January and citrus are a natural pair when it comes to me and cupcakes. As is typical, I ate too much chocolate and too many sweets over the holidays and really had to dig deep to find the motivation to even think of baking. But dig deep I did… Well, actually, I perused the latest issue of Imbibe (I will admit I have a recipe and photo featured in an article about cooking with tea) and stumbled on many a drink recipe that provided just the inspiration I needed.

I settled quickly on bitters as a way to counteract my overindulgence in sweets. I love bitters. Likely because I love(d) to drink Manhattans. This combination came from a couple different drink recipes (both by Lance J. Mayhew of Meriwether’s in Portland, Oregon). The bitterness and tartness of bitters and lemon appealed to my post-holiday’s sensibilities. I decided on a lemon chiffon cake to keep it light and meringue for the same reason. The end result is a pillow of sweet/bitter/tartness that is quite sophisticated (especially for a cupcake). This recipe likely won’t be for everyone and I will be interested to see how they go over at work tomorrow. I was pleased with the experience though.

Lemon Cupcakes
~20 cupcakes / 350 degree oven

1-1/2 cups flour (cake if you have it, otherwise all-purpose)
3/4 cups sugar
1/4 teaspoon salt
1 teaspoon baking powder
1/4 cup grape seed oil or vegetable oil
4 egg yolks (approximately 3 ounces)
1/4 cup lemon juice
1 teaspoon lemon extract, all natural
grated rind from 1 lemon
1 teaspoon bitters
5 egg whites (approximately 5 ounces)
1/4 teaspoon cream of tarter
1/4 cup sugar

1. Sift flour, sugar, salt, and baking powder into the bowl of a standing mixer.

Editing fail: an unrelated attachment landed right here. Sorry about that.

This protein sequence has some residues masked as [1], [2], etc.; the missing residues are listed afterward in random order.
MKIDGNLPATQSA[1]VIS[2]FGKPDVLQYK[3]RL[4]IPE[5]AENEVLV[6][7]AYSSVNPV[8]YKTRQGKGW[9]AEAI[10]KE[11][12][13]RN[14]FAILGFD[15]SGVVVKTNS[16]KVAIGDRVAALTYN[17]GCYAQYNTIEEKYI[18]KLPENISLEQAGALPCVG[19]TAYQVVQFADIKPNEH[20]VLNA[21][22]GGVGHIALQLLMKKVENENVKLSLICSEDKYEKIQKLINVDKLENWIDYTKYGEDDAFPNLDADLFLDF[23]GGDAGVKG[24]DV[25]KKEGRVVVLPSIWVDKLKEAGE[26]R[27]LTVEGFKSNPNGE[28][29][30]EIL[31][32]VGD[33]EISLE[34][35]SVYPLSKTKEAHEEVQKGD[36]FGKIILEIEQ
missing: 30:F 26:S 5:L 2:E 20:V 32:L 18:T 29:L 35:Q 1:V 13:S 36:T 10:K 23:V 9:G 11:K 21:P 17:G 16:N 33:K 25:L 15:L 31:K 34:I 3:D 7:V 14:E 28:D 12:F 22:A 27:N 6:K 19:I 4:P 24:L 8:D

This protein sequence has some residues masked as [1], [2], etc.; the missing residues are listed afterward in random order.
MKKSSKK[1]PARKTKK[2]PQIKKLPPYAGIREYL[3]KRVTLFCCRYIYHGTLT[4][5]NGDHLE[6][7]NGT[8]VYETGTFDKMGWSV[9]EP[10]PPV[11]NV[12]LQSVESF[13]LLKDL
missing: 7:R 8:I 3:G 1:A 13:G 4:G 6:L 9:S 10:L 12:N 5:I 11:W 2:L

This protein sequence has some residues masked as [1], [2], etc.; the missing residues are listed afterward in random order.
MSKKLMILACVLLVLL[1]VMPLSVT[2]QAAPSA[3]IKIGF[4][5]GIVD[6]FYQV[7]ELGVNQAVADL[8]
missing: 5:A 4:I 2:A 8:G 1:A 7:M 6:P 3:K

2. In a medium bowl, combine oil, egg yolks, lemon juice, lemon extract, lemon rind, and bitters. Stir to combine.
3. On a low setting, start to beat the dry mixture and slowly add the wet. Increase the mixer speed to medium and beat until incorporated.
4. Transfer mixture to another bowl. Wash and dry mixer bowl.
5. Whip egg whites with whip attachment on medium-high speed until foamy. With the mixer on medium speed, add cream of tarter and slowly add sugar. Beat on high speed until stiff peaks form.
6. Scoop a cupful of the stiff egg whites into the batter and stir to combine. This should lighten up the batter.
7. Transfer the batter to the egg whites and gently fold until there are no more streaks of egg white.
8. Scoop into cupcake cups about 2/3s full and bake at 350 F for 22-25 minutes or until a toothpick comes out clean.

batter & egg whites
step 6

lemon cupcakes with bitters
baked cupcakes

Sorrel Simple Syrup

1 tablespoon granulated sugar
3 tablespoons water
1 teaspoon chopped Sorrel

1. Add sugar and water to a small saucepan set over medium high heat.
2. Heat the mixture until the sugar dissolves, stirring occasionally with a wooden spoon until fairly thick, about 2 minutes
3. Transfer to a small bowl. Stir in Sorrel and set aside to cool.

Sorrel Meringue Frosting

1/2 cup sugar
3 egg whites
Sorrel simple syrup
Splash of Bitters

1. Whisk the egg whites and sugar over a water bath in the standing mixer bowl until it reaches a temperature of 110 degrees Fahrenheit. This only takes only a few of minutes.
2. Transfer to standing mixer and whisk using whisk attachment at high speed until soft peaks form.
3. With the mixer on medium speed, drizzle sorrel syrup into the mixer. Splash in a bit of bitters. Beat on high until stiff peaks form.

bitters
bitters

Assemble
1. Pipe meringue frosting.
2. Toast with a culinary or blow torch.

piping meringue

All About Frosting – The Recipes42

Posted by chockylit in Cheese,Chocolate,Step-by-Step Photos (Tuesday December 11, 2007 at 11:13 pm)

chocolate ganache

I get many a question about frosting. I thought I would compile my thoughts on the subject in two part series of posts – a sort of one stop shop for all things frosting… from my perspective, of course! First up… the recipes.


Chocolate Ganache

Chocolate ganache frosting is one of my favorite frostings to use. Why? Let me count the ways. One, because I love chocolate. Two, because the taste is very “adult” and not too sweet. Three, because it’s practically no fail and adaptable to what I have on hand.

Reviewing my posts, I apparently have as many ganache recipes as I do posts with ganache recipes – a testament to its versatility. If I get one point across about ganache it is that ganache is indeed adaptable to your personal taste and preference.